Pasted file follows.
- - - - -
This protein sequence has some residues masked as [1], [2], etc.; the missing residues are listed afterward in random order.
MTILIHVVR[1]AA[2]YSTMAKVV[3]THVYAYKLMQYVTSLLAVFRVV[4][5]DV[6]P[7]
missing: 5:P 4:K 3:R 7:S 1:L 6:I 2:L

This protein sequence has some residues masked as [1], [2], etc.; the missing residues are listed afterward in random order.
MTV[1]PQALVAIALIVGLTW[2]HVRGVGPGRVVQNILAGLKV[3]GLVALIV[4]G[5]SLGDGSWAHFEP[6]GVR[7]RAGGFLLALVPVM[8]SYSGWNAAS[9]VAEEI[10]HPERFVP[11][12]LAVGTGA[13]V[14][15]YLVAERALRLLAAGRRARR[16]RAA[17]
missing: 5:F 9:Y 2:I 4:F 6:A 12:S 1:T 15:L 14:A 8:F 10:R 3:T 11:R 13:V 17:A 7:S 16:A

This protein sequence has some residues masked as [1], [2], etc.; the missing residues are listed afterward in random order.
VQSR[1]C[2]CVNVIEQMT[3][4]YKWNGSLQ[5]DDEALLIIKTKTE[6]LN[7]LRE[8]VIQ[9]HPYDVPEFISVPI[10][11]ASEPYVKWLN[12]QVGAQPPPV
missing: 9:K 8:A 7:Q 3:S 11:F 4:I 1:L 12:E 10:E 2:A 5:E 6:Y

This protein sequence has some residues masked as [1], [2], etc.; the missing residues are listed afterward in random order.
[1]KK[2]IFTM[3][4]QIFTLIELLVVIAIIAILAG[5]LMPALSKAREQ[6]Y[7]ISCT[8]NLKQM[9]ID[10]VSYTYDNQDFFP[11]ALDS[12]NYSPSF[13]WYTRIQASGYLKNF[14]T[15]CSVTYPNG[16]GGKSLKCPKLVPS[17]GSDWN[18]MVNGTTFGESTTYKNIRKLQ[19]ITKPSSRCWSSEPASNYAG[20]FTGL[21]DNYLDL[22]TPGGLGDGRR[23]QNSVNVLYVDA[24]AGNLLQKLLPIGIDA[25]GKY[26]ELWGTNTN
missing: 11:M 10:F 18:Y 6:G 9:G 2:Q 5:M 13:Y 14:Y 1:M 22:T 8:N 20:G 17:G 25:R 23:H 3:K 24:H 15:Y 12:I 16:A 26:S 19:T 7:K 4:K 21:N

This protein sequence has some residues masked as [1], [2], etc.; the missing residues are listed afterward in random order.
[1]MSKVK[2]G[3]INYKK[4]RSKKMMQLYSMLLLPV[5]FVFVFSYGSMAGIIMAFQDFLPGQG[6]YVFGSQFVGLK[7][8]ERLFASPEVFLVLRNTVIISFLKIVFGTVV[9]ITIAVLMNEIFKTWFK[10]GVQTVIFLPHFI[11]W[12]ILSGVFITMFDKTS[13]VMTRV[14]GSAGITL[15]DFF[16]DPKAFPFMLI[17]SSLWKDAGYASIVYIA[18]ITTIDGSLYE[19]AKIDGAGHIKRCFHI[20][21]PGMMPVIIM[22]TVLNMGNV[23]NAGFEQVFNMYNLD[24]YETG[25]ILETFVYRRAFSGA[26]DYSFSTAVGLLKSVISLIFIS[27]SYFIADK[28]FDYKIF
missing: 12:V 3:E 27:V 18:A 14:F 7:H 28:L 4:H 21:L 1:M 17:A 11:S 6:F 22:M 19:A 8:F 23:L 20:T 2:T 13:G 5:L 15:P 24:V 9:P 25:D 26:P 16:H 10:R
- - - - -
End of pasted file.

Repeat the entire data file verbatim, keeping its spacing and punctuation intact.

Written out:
This protein sequence has some residues masked as [1], [2], etc.; the missing residues are listed afterward in random order.
MTILIHVVR[1]AA[2]YSTMAKVV[3]THVYAYKLMQYVTSLLAVFRVV[4][5]DV[6]P[7]
missing: 5:P 4:K 3:R 7:S 1:L 6:I 2:L

This protein sequence has some residues masked as [1], [2], etc.; the missing residues are listed afterward in random order.
MTV[1]PQALVAIALIVGLTW[2]HVRGVGPGRVVQNILAGLKV[3]GLVALIV[4]G[5]SLGDGSWAHFEP[6]GVR[7]RAGGFLLALVPVM[8]SYSGWNAAS[9]VAEEI[10]HPERFVP[11][12]LAVGTGA[13]V[14][15]YLVAERALRLLAAGRRARR[16]RAA[17]
missing: 5:F 9:Y 2:I 4:F 6:A 12:S 1:T 15:L 14:A 8:F 10:R 3:T 11:R 13:V 17:A 7:S 16:A

This protein sequence has some residues masked as [1], [2], etc.; the missing residues are listed afterward in random order.
VQSR[1]C[2]CVNVIEQMT[3][4]YKWNGSLQ[5]DDEALLIIKTKTE[6]LN[7]LRE[8]VIQ[9]HPYDVPEFISVPI[10][11]ASEPYVKWLN[12]QVGAQPPPV
missing: 9:K 8:A 7:Q 3:S 11:F 4:I 1:L 12:E 10:E 2:A 5:E 6:Y

This protein sequence has some residues masked as [1], [2], etc.; the missing residues are listed afterward in random order.
[1]KK[2]IFTM[3][4]QIFTLIELLVVIAIIAILAG[5]LMPALSKAREQ[6]Y[7]ISCT[8]NLKQM[9]ID[10]VSYTYDNQDFFP[11]ALDS[12]NYSPSF[13]WYTRIQASGYLKNF[14]T[15]CSVTYPNG[16]GGKSLKCPKLVPS[17]GSDWN[18]MVNGTTFGESTTYKNIRKLQ[19]ITKPSSRCWSSEPASNYAG[20]FTGL[21]DNYLDL[22]TPGGLGDGRR[23]QNSVNVLYVDA[24]AGNLLQKLLPIGIDA[25]GKY[26]ELWGTNTN
missing: 11:M 10:F 18:Y 6:G 9:G 2:Q 5:M 13:Y 14:Y 1:M 22:T 8:N 20:G 17:G 25:R 23:H 3:K 24:H 15:Y 12:I 16:A 26:S 19:T 7:K 4:K 21:N

This protein sequence has some residues masked as [1], [2], etc.; the missing residues are listed afterward in random order.
[1]MSKVK[2]G[3]INYKK[4]RSKKMMQLYSMLLLPV[5]FVFVFSYGSMAGIIMAFQDFLPGQG[6]YVFGSQFVGLK[7][8]ERLFASPEVFLVLRNTVIISFLKIVFGTVV[9]ITIAVLMNEIFKTWFK[10]GVQTVIFLPHFI[11]W[12]ILSGVFITMFDKTS[13]VMTRV[14]GSAGITL[15]DFF[16]DPKAFPFMLI[17]SSLWKDAGYASIVYIA[18]ITTIDGSLYE[19]AKIDGAGHIKRCFHI[20][21]PGMMPVIIM[22]TVLNMGNV[23]NAGFEQVFNMYNLD[24]YETG[25]ILETFVYRRAFSGA[26]DYSFSTAVGLLKSVISLIFIS[27]SYFIADK[28]FDYKIF
missing: 12:V 3:E 27:V 18:A 14:F 7:H 28:L 4:H 21:L 1:M 17:A 11:S 6:F 22:M 19:A 8:F 23:L 20:T 2:T 13:G 5:L 15:P 24:V 9:P 25:D 26:P 16:H 10:R